4. Settlement-Building settlements, towns and cities Towns, suburbs and villages-Activities associated with creating, planning and managing urban functions, landscapes and lifestyles in towns, suburbs and villages A quiet Rural District-
4. Settlement-Building settlements, towns and cities Towns, suburbs and villages-Activities associated with creating, planning and managing urban functions, landscapes and lifestyles in towns, suburbs and villages Country Villa-
4. Settlement-Building settlements, towns and cities Towns, suburbs and villages-Activities associated with creating, planning and managing urban functions, landscapes and lifestyles in towns, suburbs and villages living in the suburbs-
4. Settlement-Building settlements, towns and cities Towns, suburbs and villages-Activities associated with creating, planning and managing urban functions, landscapes and lifestyles in towns, suburbs and villages living in the country-
4. Settlement-Building settlements, towns and cities Towns, suburbs and villages-Activities associated with creating, planning and managing urban functions, landscapes and lifestyles in towns, suburbs and villages Developing suburbia-
4. Settlement-Building settlements, towns and cities Towns, suburbs and villages-Activities associated with creating, planning and managing urban functions, landscapes and lifestyles in towns, suburbs and villages Country Estate-
4. Settlement-Building settlements, towns and cities Towns, suburbs and villages-Activities associated with creating, planning and managing urban functions, landscapes and lifestyles in towns, suburbs and villages Role of transport in settlement-
5. Working-Working Labour-Activities associated with work practises and organised and unorganised labour Working independently on the land-
5. Working-Working Labour-Activities associated with work practises and organised and unorganised labour Working in factories-
5. Working-Working Labour-Activities associated with work practises and organised and unorganised labour Servants quarters-
5. Working-Working Labour-Activities associated with work practises and organised and unorganised labour Working on orchards-
5. Working-Working Labour-Activities associated with work practises and organised and unorganised labour Supporting women with domestic work-
6. Educating-Educating Education-Activities associated with teaching and learning by children and adults, formally and informally. Private education-
6. Educating-Educating Education-Activities associated with teaching and learning by children and adults, formally and informally. Trade education-
6. Educating-Educating Education-Activities associated with teaching and learning by children and adults, formally and informally. apdated villa/ cottage for a school-
8. Culture-Developing cultural institutions and ways of life Creative endeavour-Activities associated with the production and performance of literary, artistic, architectural and other imaginative, interpretive or inventive works; and/or associated with the production and expression of cultural phenomena; and/or environments that have inspired such creative activities. work of stonemasons-
8. Culture-Developing cultural institutions and ways of life Creative endeavour-Activities associated with the production and performance of literary, artistic, architectural and other imaginative, interpretive or inventive works; and/or associated with the production and expression of cultural phenomena; and/or environments that have inspired such creative activities. Architectural styles and periods - Greek revival-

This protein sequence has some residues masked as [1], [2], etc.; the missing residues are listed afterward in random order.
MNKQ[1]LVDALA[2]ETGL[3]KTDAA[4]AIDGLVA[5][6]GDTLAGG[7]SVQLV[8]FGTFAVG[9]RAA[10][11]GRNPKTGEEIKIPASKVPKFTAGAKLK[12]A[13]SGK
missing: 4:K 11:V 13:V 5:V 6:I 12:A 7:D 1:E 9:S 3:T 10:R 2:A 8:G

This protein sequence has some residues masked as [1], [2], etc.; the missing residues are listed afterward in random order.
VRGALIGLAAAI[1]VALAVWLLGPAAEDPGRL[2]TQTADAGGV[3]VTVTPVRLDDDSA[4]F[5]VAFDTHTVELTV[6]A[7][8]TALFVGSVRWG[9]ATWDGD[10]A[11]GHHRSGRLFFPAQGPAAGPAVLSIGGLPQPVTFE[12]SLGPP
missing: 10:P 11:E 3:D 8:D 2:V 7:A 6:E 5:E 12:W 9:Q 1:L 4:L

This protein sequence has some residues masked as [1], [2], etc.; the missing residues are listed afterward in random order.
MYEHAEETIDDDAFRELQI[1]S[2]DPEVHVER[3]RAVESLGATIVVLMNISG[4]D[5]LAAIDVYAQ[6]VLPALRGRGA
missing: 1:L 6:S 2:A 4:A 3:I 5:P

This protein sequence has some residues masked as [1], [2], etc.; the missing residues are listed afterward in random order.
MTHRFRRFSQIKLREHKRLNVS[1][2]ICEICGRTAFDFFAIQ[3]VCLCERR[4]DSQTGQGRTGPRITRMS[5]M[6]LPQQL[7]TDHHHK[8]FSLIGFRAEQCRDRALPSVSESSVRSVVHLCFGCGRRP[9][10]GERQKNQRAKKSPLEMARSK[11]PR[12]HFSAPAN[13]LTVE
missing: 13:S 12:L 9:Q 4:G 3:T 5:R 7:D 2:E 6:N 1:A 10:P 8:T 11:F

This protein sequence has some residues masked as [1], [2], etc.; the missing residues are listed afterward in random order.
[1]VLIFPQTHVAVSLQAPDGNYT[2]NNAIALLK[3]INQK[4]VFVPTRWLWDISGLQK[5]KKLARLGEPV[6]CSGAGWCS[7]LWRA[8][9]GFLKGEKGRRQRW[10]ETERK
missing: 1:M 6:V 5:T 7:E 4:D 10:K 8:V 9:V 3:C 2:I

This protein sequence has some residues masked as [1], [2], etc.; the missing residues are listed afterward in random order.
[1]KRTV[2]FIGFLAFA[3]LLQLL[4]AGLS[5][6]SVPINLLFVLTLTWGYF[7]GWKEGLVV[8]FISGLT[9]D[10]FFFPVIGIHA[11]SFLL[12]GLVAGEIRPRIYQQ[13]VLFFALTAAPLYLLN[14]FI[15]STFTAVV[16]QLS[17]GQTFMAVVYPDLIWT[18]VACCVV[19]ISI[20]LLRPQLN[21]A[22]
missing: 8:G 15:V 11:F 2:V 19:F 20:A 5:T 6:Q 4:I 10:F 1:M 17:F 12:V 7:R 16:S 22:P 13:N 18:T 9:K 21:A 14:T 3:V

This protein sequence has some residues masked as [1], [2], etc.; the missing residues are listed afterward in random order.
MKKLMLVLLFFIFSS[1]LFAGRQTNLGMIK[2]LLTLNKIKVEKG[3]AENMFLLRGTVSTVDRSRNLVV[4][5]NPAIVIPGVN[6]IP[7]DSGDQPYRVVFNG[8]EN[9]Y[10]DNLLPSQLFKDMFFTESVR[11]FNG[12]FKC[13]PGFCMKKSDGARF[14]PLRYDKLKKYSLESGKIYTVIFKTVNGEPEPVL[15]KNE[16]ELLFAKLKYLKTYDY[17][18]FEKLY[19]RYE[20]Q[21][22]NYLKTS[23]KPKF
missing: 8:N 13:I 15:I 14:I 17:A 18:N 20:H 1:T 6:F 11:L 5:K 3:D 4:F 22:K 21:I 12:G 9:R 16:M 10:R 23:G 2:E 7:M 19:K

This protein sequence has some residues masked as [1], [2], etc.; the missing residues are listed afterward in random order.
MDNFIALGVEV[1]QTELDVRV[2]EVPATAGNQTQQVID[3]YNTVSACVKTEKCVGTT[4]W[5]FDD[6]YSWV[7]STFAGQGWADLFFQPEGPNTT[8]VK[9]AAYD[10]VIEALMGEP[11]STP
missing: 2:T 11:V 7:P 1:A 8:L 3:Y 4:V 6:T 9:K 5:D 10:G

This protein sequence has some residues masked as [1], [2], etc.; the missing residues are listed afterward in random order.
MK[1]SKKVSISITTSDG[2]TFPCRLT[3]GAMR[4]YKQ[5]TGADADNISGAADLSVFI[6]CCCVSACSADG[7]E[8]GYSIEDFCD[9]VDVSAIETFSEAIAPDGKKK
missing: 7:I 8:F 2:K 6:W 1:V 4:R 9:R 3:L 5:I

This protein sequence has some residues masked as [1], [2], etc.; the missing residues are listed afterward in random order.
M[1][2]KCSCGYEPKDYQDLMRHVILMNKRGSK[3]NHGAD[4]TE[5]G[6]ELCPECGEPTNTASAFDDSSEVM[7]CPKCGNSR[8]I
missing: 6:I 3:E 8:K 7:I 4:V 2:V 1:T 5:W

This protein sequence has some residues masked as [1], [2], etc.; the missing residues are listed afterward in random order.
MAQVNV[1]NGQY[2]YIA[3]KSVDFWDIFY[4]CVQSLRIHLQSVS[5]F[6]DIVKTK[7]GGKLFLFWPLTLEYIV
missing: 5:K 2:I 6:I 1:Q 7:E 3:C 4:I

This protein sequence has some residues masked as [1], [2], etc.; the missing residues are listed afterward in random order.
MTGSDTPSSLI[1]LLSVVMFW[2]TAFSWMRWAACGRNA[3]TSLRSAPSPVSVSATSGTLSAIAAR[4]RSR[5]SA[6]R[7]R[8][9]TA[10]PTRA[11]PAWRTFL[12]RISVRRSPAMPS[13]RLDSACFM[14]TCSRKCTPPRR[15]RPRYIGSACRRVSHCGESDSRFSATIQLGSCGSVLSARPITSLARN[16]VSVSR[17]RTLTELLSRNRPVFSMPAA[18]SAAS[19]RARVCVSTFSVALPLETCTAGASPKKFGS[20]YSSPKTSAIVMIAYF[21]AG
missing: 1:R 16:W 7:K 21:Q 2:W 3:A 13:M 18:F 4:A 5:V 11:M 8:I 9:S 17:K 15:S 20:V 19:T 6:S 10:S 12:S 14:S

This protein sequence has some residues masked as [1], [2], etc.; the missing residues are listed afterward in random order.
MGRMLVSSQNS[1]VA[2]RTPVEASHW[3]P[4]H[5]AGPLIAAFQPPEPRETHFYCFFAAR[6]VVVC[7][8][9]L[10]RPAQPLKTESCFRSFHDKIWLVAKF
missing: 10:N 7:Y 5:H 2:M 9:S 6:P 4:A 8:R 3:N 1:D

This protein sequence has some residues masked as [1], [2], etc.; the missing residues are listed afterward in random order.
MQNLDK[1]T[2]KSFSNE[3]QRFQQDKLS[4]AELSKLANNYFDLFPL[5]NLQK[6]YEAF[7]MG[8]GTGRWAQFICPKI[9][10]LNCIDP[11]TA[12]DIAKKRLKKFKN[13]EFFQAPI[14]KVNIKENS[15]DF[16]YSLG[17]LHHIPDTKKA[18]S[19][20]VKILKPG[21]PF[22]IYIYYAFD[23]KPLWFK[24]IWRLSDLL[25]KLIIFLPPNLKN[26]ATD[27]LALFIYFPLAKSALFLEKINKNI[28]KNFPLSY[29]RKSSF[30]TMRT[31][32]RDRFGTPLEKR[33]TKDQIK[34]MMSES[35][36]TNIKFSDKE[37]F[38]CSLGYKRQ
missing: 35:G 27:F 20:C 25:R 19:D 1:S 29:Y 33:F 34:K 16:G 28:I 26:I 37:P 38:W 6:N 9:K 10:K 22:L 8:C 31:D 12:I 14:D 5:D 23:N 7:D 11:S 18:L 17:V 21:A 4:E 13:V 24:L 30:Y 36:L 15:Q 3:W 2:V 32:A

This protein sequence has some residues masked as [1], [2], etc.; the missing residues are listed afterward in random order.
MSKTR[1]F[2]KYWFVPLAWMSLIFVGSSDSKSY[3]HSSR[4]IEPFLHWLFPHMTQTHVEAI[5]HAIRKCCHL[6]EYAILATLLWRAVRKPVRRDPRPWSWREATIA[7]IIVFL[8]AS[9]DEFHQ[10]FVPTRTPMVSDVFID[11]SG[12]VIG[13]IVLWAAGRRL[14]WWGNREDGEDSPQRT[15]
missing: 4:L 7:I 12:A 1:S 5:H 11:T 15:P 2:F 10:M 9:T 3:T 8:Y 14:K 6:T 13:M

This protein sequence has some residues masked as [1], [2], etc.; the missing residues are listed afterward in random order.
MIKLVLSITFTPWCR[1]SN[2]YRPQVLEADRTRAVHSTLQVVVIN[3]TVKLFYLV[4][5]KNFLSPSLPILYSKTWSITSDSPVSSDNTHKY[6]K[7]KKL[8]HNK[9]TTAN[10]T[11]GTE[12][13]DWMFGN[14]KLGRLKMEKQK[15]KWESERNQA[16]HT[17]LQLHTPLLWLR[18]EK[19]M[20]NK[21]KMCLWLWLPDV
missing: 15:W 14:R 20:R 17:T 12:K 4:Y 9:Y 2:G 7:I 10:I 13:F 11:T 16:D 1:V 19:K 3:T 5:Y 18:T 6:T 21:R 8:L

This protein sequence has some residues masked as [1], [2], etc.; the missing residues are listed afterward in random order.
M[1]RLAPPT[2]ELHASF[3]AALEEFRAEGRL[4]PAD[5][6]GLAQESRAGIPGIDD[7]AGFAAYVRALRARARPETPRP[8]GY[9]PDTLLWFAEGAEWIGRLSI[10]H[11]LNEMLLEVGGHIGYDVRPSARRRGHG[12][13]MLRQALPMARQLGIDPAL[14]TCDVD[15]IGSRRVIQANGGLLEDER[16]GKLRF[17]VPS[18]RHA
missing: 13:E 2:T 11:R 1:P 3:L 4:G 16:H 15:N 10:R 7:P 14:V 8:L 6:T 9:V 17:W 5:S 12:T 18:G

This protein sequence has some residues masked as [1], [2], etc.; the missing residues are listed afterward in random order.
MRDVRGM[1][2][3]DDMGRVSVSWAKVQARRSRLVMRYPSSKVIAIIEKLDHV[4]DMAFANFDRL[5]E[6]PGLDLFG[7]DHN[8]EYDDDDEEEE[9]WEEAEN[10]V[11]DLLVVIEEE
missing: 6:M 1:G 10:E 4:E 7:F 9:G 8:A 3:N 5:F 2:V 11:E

8. Culture-Developing cultural institutions and ways of life Creative endeavour-Activities associated with the production and performance of literary, artistic, architectural and other imaginative, interpretive or inventive works; and/or associated with the production and expression of cultural phenomena; and/or environments that have inspired such creative activities. Interior design styles and periods - Victorian-
8. Culture-Developing cultural institutions and ways of life Creative endeavour-Activities associated with the production and performance of literary, artistic, architectural and other imaginative, interpretive or inventive works; and/or associated with the production and expression of cultural phenomena; and/or environments that have inspired such creative activities. Building in response to climate - verandahs-
8. Culture-Developing cultural institutions and ways of life Creative endeavour-Activities associated with the production and performance of literary, artistic, architectural and other imaginative, interpretive or inventive works; and/or associated with the production and expression of cultural phenomena; and/or environments that have inspired such creative activities. Architectural styles and periods - Victorian Gothic Revival-
8. Culture-Developing cultural institutions and ways of life Creative endeavour-Activities associated with the production and performance of literary, artistic, architectural and other imaginative, interpretive or inventive works; and/or associated with the production and expression of cultural phenomena; and/or environments that have inspired such creative activities. Interior design styles and periods - Colonial-
8. Culture-Developing cultural institutions and ways of life Creative endeavour-Activities associated with the production and performance of literary, artistic, architectural and other imaginative, interpretive or inventive works; and/or associated with the production and expression of cultural phenomena; and/or environments that have inspired such creative activities. Designing in an exemplary architectural style-
8. Culture-Developing cultural institutions and ways of life Creative endeavour-Activities associated with the production and performance of literary, artistic, architectural and other imaginative, interpretive or inventive works; and/or associated with the production and expression of cultural phenomena; and/or environments that have inspired such creative activities. Designing landscapes in an exemplary style-